Layers of texture and colour weave together to create a play on light through the striking glass artwork greeting visitors at the new $17m Manning Community Centre in the City of South Perth. As the sun rushes through the clear areas of line and text of the layered artwork, a unique dimension of local history is mapped to the ground in a most unique way.
The Centre celebrated with an Open Day over the weekend allowing locals to explore the myriad of services available to them. For the residents this greatly anticipated project will provide a state of the art Library, modern Community Hall, Early Learning space that will also house a Toy Library, Child Health Clinic, Moorditj Keila Aboriginal Group and the Manning Rippers Football Club.
Award winning artists Susan Milne and Greg Stonehouse of Milne & Stonehouse have created a series of engaging works titled “Imprint” drawing inspiration from the surrounding natural environment. Alongside a kinetic sculpture and lightboxes, two glass canopies were printed in full colour ImagInk with areas of knock-out clear glass creating a striking entrance of rich colour and a dance of linear light to ground and wall surfaces. The canopies are located at the entrance to the Library and the internal corridor and truly activate the spaces in a captivating way.
The imagery for the project was captured from locally taken photographs around South Perth and focused upon the tidal, geological and atmospheric imprint of the area. Milne & Stonehouse house made use of topographical lines, wind action on plants, the river and sand with a layering of composite images and manipulation of colour. Careful consideration was given to the experience of walking beneath the canopy depicting historic layers of information as well as a feeling of depth.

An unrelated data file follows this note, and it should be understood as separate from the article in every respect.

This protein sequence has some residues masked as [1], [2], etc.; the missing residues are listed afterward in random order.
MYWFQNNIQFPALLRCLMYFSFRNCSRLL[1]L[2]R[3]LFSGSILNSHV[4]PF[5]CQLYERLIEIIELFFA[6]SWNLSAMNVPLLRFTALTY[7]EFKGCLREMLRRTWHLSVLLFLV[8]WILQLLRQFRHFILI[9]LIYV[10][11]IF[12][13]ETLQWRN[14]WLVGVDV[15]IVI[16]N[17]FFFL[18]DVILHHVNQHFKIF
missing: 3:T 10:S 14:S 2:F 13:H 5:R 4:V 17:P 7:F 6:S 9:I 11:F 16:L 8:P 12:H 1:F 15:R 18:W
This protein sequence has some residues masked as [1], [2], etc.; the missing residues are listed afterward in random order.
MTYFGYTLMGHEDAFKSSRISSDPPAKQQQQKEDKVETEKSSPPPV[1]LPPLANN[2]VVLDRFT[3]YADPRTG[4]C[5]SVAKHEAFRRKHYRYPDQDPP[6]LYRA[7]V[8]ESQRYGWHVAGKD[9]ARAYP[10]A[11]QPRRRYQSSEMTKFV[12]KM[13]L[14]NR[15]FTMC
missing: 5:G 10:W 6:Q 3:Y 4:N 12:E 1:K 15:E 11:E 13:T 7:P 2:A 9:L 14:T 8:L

Greg Stonehouse comments :
“The sheer scale of the artwork enabled an immersive experience underneath. The surprise from our perspective was the fine grain of the image and map overlay which gave the glass a textural surface within. The richness of colour was amplified by the glass medium and firing process and at full scale was much more powerful than the scale of tweaking colours and forms on a computer screen.
Of course the artwork was transformed by its settling into a glass medium with the colours responding to natural light and sun. In this scale and framed by the metal rafters, the artwork becomes smaller grids and details of local places and historical frames. The glass navigates a ceiling of the locale and its river environs. On top of the rich canvas of Salter Lagoon and river, the building of local communities has responded to this atmospheric, geological and tidal signature. The glass is a mediation of sky, water and light upon the Manning Community Centre.”